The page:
The 6 Best Foods to Eat When You Have a Sinus Infection

Ginger is one of the best foods for a sinus infection because of it's antimicrobial properties.
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Headaches, congestion, sinus pressure...whatever your symptoms, sinus issues are unpleasant. Fortunately, there are certain foods for sinus infections that have immune-supporting nutrients to help ease those symptoms.

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Your sinuses are pockets located along your eyes, nose, cheekbones and forehead, according to Harvard Health Publishing. Mucous membranes line these cavities and produce phlegm that filters out incoming bacteria.

Typically, this mucus drains out of your nose. But colds, respiratory infections, allergies, nasal polyps or a deviated septum can cause your nasal passages to become inflamed and swollen, per Harvard Health Publishing. Those blocked sinuses can cause a buildup of bacteria-filled mucus, which can in turn lead to a sinus infection.

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You can typically fight a sinus infection with over-the-counter decongestants, cold and allergy medicines, according to the Cleveland Clinic. Drinking plenty of fluids and eating a balanced diet can also help your body cope with illness.

But what exactly should you eat when you have a sinus infection? While food alone can't cure sinus infections, certain ingredients may help relieve some of your symptoms. Below, browse six foods to munch on when you're under the weather, plus which foods to limit or avoid.

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Tip

If your sinus infection symptoms don't improve after 10 days, it's time to visit your doctor, per the Cleveland Clinic. They can help determine if your infection is the result of an underlying condition, and may prescribe antibiotics or nasal sprays.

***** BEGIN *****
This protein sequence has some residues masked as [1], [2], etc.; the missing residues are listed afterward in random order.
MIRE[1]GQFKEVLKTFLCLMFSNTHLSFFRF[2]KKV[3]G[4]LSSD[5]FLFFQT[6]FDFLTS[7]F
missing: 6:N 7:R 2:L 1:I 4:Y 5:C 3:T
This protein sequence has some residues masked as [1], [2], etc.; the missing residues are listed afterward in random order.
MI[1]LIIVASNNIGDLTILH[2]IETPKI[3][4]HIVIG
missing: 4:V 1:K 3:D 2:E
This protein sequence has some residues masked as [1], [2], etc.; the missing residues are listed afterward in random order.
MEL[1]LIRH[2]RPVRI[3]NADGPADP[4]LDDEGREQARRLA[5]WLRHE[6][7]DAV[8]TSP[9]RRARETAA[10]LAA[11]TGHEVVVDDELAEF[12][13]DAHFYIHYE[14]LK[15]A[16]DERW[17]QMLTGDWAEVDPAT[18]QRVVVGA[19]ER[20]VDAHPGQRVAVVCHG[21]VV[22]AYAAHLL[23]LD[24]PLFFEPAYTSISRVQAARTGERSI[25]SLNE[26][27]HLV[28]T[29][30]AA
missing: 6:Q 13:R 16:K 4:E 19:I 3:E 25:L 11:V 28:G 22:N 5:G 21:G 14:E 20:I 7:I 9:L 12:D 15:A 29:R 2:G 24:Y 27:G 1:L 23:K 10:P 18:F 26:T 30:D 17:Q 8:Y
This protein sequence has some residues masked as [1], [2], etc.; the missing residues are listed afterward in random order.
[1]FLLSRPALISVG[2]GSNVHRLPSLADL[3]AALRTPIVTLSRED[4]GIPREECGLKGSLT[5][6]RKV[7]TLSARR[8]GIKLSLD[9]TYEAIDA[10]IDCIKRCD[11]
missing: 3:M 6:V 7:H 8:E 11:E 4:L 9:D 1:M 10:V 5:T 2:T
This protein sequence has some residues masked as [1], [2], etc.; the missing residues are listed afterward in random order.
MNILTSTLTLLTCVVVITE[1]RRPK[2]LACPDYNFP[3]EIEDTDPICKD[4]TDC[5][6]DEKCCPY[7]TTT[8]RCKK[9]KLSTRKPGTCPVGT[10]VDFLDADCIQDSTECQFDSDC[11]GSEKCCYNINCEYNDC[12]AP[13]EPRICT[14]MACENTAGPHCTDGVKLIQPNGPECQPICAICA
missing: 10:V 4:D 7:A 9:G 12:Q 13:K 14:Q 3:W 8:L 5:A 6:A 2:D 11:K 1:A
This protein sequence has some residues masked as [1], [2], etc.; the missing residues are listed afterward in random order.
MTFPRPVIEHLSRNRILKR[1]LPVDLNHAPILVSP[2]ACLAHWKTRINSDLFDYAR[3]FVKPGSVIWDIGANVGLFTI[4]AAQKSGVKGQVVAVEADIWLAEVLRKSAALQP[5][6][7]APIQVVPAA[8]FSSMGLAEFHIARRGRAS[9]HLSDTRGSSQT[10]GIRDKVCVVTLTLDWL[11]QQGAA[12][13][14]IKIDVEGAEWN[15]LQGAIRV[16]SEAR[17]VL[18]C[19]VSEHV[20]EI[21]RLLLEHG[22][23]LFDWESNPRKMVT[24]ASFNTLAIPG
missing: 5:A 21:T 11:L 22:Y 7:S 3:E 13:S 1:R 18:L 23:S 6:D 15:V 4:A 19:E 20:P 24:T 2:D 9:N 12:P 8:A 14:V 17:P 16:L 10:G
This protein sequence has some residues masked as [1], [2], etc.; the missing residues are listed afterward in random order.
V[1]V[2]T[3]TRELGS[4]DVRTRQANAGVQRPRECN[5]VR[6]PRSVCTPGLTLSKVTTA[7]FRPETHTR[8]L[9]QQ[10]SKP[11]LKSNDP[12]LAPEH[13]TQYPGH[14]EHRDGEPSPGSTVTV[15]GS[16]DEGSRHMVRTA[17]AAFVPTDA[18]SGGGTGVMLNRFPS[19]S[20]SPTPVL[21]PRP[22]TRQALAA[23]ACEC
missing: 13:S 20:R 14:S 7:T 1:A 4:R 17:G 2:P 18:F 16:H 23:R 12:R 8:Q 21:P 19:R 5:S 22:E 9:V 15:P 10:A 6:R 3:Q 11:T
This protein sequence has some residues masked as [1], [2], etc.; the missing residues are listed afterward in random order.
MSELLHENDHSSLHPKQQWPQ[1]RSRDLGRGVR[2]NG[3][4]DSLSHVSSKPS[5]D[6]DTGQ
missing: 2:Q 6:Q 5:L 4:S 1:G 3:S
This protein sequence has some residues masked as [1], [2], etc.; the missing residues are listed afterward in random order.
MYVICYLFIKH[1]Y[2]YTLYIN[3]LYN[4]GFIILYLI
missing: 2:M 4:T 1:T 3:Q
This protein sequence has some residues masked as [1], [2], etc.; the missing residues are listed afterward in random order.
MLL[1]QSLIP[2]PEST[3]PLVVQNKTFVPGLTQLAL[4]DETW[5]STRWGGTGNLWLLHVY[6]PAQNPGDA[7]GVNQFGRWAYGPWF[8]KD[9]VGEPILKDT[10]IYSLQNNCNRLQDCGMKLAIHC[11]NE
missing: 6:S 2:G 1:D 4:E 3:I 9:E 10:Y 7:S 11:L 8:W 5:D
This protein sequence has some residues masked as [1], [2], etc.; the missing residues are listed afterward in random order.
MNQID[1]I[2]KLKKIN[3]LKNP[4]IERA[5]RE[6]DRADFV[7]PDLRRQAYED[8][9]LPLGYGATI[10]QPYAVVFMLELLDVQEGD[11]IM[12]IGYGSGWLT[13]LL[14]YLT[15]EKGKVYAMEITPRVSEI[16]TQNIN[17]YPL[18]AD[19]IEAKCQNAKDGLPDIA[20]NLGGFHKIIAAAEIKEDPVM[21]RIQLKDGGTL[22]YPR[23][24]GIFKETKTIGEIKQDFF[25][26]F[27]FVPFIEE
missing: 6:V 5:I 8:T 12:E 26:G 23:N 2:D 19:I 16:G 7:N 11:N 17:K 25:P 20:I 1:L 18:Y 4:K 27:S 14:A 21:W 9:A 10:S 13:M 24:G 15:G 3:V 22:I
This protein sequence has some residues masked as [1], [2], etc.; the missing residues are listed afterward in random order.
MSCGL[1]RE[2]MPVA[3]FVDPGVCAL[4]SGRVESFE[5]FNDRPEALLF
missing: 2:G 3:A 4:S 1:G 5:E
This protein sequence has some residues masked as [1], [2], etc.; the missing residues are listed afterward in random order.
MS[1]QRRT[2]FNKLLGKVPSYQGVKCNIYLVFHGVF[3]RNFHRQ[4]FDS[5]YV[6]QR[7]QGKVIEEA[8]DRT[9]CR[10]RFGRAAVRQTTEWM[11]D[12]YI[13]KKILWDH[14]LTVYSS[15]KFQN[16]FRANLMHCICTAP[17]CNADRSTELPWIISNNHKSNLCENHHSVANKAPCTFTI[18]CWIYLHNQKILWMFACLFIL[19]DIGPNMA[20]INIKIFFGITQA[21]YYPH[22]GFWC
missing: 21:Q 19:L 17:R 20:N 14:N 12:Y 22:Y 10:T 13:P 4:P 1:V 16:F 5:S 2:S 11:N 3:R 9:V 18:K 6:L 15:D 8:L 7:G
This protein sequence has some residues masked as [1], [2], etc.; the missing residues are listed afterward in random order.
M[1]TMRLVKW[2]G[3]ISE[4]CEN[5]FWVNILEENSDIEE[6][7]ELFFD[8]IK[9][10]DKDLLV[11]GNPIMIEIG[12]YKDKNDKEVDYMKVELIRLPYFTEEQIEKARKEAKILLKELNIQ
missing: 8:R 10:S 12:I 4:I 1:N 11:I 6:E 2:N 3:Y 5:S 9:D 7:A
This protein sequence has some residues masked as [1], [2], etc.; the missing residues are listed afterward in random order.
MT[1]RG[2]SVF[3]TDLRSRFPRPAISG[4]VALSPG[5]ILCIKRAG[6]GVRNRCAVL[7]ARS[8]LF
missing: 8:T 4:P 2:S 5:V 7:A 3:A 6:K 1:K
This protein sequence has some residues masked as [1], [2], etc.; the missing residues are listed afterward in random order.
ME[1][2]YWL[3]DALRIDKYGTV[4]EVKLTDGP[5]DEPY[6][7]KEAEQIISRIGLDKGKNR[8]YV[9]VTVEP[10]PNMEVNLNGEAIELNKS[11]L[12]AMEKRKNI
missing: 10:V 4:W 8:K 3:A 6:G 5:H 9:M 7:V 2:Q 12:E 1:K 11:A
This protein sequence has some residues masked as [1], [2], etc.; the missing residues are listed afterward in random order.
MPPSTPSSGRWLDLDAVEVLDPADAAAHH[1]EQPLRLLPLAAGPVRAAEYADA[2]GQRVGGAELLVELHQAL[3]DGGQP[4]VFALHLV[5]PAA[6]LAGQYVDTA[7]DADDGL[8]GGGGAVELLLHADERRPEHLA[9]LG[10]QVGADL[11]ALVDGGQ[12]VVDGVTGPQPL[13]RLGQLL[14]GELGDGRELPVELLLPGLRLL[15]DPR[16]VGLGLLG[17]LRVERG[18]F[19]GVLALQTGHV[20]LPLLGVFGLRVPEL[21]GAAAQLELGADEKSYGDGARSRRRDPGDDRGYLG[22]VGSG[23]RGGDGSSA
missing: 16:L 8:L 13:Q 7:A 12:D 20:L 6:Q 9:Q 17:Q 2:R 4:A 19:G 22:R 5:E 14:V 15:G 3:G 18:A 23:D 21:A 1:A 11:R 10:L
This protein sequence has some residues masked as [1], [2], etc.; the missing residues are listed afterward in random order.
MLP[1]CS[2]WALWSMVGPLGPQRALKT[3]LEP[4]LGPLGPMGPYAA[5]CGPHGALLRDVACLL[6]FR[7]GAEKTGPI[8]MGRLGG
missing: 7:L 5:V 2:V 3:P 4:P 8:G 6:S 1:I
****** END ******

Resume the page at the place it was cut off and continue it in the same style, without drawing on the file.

1. Water

Getting plenty of fluids is a top priority when dealing with a sinus infection, according to the Cleveland Clinic.

For starters, drinking enough water is essential for your overall wellbeing: It helps flush waste from your body, regulate your temperature and keep your tissues and organs functioning properly, according to the American Academy of Family Physicians (AAFP).

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When it comes to sinus infections in particular, staying fully hydrated can also help thin mucus and reduce congestion, per the Mayo Clinic. Just make sure to stick to water or other hydrating fluids like herbal tea rather than caffeinated or high-sugar drinks like coffee or soda, per the AAFP.

Hydration needs vary from person to person, so this equation can help you determine how much water you should drink per day:

  • Body weight (in pounds) ​÷ 2 = minimum ounces of water you should drink a day

Is Orange Juice Good for Sinus Infections?

While orange juice can be hydrating, it's best to skip it (and most other juices) when you have a sinus infection because it's often high in added sugars, which can contribute to inflammation in your sinuses and beyond, according to Harvard Health Publishing.

2. Ginger

Ginger is another one of the best foods for a sinus infection, especially if allergies are causing your sinus problems.